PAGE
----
Viewing Pictures

Most surveillance cameras (a.k.a. trail cameras) store the pictures on a SD card.  These can be viewed in some digital cameras, specially made picture viewers or on a computer.  This is the best option since it is easy to miss something critical on a smaller screen.  If your computer does not have a SD card slot, you can purchase an SD card reader.  If you don’t have a computer or digital camera, you can bring your SD card to a photo booth such as those available at CVS, Target or Walmart.

Viewing pictures can be very time consuming depending on the amount of animal activity.  If you find yourself viewing hundreds to thousands of pictures, you can reduce time by viewing multiple pictures at once.  Open the SD card picture folder, and then change the picture icons to “Extra Large Icons.”

Deciphering Pictures

At times it can be surprisingly difficult to determine what you are getting pictures of.  If you are using an infrared camera, then all night pictures will be in black and white.  This can make determining color patterns particularly difficult.  Of particular importance, some colors such as orange do not show up in infrared.

This is the same cat in both pictures. The one on the left was taken with an infrared light, which does not show the color orange.

Adjusting Camera Settings to Maximize Success

Most surveillance cameras offer several set-up options including:

  • Photo versus video
  • Number of pictures taken at once (i.e. a set)
  • Length of time between pictures (or picture sets)

I usually recommend starting with photos over videos because it is much easier to look through a large number of pictures versus videos.  Given the option, you should set the camera to 2-3 pictures at a time and then a break of 15-30 seconds between sets of pictures.  If you are getting too many pictures of other wildlife, which often happens with squirrels, raccoons, or crows, then you may want to reduce the number of pictures taken at a time or increase the time between picture sets.  You are less likely to miss taking a picture of your lost pet if you keep the time between pictures (or sets) minimal.  Unfortunately, some cameras are stuck at 30 seconds to 1 minute between picture sets.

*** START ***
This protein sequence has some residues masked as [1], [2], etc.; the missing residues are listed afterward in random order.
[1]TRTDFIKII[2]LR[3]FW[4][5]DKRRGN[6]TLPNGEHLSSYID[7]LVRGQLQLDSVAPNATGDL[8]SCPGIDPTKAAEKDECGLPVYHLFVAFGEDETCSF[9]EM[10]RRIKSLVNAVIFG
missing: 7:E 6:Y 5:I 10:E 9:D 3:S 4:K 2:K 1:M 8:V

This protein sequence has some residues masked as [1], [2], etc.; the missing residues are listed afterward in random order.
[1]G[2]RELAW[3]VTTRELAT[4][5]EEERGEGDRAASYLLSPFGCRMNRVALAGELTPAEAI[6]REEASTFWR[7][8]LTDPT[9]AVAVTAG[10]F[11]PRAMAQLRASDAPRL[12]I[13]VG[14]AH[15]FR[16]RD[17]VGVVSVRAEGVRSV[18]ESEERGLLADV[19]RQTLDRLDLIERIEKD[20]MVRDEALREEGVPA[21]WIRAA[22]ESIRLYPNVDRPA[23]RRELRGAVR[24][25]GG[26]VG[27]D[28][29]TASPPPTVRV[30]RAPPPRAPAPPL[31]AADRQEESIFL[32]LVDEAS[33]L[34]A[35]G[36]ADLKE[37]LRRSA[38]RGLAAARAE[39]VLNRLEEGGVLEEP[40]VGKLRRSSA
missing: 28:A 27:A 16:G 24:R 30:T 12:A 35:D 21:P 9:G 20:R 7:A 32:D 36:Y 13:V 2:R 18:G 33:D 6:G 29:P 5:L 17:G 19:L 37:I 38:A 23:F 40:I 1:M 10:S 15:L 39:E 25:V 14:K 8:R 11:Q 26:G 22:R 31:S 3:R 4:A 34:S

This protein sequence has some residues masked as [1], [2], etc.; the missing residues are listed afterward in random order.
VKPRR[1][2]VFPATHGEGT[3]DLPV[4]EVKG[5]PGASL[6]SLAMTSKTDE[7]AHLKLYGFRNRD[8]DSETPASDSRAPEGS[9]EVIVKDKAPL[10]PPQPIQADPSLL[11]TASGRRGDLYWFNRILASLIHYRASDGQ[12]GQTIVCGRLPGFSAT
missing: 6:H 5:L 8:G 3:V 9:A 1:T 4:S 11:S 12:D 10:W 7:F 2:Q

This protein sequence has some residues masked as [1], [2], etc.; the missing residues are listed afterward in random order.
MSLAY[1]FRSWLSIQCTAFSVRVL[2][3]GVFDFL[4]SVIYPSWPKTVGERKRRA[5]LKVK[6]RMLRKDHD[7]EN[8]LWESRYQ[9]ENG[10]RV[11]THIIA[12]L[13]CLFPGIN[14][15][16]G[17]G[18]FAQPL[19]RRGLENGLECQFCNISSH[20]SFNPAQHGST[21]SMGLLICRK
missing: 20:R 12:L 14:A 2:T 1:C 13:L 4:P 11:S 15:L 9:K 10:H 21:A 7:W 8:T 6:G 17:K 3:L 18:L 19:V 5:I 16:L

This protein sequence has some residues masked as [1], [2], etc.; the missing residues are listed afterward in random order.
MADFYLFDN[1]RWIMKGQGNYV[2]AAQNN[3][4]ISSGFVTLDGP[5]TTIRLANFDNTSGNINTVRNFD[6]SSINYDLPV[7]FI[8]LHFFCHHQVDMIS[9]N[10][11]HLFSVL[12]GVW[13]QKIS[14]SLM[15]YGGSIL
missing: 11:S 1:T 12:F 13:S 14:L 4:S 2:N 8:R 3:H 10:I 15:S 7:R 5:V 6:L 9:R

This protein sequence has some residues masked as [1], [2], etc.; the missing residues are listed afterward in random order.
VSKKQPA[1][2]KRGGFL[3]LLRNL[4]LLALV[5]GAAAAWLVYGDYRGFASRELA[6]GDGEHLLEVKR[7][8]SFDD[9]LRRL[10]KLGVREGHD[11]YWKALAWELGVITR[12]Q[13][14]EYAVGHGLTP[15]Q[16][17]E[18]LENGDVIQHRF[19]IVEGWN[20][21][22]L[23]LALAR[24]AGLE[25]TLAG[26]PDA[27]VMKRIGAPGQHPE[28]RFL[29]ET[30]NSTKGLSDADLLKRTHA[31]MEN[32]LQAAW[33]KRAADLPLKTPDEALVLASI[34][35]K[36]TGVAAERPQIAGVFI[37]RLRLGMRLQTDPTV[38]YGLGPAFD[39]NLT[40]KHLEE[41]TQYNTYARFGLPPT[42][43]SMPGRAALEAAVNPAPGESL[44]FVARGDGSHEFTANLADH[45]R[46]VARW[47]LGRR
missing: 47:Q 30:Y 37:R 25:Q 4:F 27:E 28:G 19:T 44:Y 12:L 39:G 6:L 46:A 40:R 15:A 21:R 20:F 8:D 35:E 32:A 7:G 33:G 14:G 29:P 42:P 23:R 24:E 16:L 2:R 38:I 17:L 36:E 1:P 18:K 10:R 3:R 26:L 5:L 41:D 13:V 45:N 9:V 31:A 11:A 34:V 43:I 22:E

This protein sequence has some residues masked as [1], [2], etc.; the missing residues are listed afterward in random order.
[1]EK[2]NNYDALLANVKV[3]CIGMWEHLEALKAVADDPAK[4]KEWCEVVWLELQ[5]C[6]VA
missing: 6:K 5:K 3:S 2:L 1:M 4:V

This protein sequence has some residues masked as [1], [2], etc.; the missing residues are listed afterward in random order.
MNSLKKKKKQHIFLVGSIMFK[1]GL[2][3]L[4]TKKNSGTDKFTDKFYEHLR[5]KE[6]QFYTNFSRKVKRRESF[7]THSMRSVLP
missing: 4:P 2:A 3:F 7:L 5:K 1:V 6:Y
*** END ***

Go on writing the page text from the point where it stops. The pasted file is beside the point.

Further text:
Setting the camera to take 2-3 pictures at a time will give you multiple pictures of each animal, which should make it easier to identify your lost pet.  This usually isn’t a problem with lost dogs, but there are often many loose and feral cats in the area of most lost cat searches.  Distinguishing cats on a camera can be challenging.  If you do get pictures of a cat and you’re not sure if it is your cat, then you might consider switching to video to get a better view of the cat.